2013-04-17Zeitschriftenartikel DOI: 10.1016/j.mimet.2013.03.026
Rapid and reliable detection of bacterial endospores in environmental samples by diagnostic electron microscopy combined with X-ray microanalysis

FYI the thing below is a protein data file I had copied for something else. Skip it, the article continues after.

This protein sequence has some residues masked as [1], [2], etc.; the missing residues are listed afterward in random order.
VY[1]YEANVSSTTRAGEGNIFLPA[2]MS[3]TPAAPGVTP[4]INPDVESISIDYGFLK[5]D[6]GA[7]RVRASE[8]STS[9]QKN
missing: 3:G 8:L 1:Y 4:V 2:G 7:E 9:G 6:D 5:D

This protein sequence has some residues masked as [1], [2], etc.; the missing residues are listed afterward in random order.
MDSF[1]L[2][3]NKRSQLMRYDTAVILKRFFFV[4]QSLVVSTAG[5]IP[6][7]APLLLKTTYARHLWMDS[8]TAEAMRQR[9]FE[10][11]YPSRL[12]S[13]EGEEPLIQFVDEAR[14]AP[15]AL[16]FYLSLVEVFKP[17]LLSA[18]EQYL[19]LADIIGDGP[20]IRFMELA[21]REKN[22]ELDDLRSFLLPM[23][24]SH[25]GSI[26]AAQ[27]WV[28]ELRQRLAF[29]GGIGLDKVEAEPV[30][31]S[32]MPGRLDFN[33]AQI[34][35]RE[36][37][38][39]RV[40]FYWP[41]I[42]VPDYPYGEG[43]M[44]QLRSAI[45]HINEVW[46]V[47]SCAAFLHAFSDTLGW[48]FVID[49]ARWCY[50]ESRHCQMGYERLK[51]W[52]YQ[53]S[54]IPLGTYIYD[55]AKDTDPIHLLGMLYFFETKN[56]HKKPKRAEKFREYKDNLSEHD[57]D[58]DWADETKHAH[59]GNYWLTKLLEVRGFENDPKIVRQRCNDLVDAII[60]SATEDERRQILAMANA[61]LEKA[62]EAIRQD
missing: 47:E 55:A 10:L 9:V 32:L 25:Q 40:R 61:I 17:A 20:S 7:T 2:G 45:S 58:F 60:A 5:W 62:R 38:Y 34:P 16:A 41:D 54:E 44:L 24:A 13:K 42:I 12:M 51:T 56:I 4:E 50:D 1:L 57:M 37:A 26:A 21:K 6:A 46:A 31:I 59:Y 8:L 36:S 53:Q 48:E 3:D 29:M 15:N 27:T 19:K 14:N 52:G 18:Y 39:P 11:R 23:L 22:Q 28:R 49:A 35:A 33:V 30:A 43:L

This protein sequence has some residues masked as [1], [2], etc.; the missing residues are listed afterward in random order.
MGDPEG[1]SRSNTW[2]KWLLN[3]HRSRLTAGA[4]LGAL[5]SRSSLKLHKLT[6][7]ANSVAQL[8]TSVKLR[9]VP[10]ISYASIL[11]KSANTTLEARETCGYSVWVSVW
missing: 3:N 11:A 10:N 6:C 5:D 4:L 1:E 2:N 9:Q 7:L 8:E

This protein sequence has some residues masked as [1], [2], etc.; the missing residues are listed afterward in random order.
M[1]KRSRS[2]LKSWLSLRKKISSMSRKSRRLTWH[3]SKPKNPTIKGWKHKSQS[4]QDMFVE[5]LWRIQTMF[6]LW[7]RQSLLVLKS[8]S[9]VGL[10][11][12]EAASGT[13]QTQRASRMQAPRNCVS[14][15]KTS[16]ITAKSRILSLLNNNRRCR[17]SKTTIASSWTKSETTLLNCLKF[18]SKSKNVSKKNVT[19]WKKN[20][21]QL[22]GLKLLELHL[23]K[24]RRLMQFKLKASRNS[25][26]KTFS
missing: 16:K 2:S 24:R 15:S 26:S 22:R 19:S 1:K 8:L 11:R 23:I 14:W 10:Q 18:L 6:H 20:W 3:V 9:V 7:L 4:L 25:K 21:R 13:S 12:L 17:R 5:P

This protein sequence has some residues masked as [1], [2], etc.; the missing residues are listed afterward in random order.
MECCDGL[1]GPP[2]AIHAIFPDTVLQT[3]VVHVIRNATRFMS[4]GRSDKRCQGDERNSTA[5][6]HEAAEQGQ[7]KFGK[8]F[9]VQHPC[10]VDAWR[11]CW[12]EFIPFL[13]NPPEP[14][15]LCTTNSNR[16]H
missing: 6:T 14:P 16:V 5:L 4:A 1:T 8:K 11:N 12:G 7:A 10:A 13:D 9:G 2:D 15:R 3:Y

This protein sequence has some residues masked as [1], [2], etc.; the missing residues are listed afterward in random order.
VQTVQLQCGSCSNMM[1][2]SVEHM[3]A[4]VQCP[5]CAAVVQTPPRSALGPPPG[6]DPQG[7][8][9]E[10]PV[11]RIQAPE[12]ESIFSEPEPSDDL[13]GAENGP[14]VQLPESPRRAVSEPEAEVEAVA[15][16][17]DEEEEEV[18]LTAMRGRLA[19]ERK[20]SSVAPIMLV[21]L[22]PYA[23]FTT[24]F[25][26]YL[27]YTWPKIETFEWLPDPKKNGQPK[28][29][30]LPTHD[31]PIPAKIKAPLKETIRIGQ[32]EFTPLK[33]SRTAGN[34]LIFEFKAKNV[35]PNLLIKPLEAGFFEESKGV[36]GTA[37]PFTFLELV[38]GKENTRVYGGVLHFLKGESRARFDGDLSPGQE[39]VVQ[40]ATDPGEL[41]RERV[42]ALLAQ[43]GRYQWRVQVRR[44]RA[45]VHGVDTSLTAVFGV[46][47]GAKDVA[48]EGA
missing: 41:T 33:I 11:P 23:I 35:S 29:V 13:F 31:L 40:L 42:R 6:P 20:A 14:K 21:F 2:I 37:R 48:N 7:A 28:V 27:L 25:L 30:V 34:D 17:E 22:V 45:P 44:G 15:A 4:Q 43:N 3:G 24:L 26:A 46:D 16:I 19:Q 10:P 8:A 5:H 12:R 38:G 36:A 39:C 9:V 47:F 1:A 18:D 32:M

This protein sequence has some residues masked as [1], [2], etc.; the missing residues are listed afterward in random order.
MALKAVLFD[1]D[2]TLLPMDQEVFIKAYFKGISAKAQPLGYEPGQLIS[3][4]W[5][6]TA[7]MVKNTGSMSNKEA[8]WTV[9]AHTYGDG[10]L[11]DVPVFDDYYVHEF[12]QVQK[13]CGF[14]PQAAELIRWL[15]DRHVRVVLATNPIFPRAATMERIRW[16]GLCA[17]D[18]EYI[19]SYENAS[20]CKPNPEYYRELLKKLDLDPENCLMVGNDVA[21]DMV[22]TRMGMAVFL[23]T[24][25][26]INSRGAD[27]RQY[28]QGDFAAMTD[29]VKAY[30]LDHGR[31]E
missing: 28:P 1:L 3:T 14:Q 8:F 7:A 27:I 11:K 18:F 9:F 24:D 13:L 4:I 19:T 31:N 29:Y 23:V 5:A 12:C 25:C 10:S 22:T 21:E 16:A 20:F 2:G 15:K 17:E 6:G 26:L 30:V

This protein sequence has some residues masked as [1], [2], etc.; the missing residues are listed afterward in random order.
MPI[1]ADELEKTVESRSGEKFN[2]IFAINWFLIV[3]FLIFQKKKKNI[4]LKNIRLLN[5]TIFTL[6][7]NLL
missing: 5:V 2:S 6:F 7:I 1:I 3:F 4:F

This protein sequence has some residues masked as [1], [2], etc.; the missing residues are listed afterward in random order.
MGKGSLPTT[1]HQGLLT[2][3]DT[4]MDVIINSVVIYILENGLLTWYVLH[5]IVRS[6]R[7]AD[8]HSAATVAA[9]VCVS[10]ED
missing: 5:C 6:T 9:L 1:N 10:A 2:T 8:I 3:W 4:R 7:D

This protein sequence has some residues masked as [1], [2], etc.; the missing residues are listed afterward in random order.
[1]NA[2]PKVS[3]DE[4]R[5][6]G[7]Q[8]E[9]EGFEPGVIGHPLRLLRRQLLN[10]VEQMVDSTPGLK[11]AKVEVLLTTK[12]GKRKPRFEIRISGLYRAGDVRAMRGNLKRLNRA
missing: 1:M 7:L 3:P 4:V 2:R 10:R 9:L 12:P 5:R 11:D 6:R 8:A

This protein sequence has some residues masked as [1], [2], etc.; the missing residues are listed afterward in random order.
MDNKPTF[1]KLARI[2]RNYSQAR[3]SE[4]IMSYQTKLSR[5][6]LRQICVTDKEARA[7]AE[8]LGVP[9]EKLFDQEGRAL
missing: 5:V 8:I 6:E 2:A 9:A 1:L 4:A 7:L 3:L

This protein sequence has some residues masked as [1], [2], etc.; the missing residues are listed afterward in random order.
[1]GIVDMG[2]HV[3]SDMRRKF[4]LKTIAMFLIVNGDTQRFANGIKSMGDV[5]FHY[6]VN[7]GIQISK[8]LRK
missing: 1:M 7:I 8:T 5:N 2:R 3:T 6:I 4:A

Diagnostic negative staining electron microscopy is a front-line method for the rapid investigation of environmental and clinical samples in emergency situations caused by bioterrorism or outbreaks of an infectious disease. Spores of anthrax are one of the diagnostic targets in case of bioterrorism, because they have been used as a bio-weapon in the past and their production and transmission are rather simple. With negative staining electron microscopy bacterial spores can be identified based on their morphology at the single cell level. However, because of their particular density, no internal structures are visible which sometimes makes it difficult to distinguish spores from particles with a similar size and shape that are frequently present in environmental samples. Spores contain a high concentration of calcium ions besides other elements, which may allow a proper discrimination of spores from other suspicious particles. To investigate this hypothesis, negative staining electron microscopy, using either transmission or scanning electron microscopes, was combined with energy dispersive X-ray microanalysis, which reveals the element content of individual nanoparticles. A peak pattern consisting of calcium, sulphur and phosphorus was found as a typical signature within the X-ray spectrum of spores in various Clostridium and Bacillus species, including all strains of anthrax (Bacillus anthracis) tested. Moreover, spores could be reliably identified by this combined approach in environmental samples, like household products, soil or various presumed bioterrorist samples. In summary, the use of X-ray spectroscopy, either directly in the transmission electron microscope, or in a correlative approach by using scanning electron microscopy, improves the emergency diagnostics of suspicious environmental samples.
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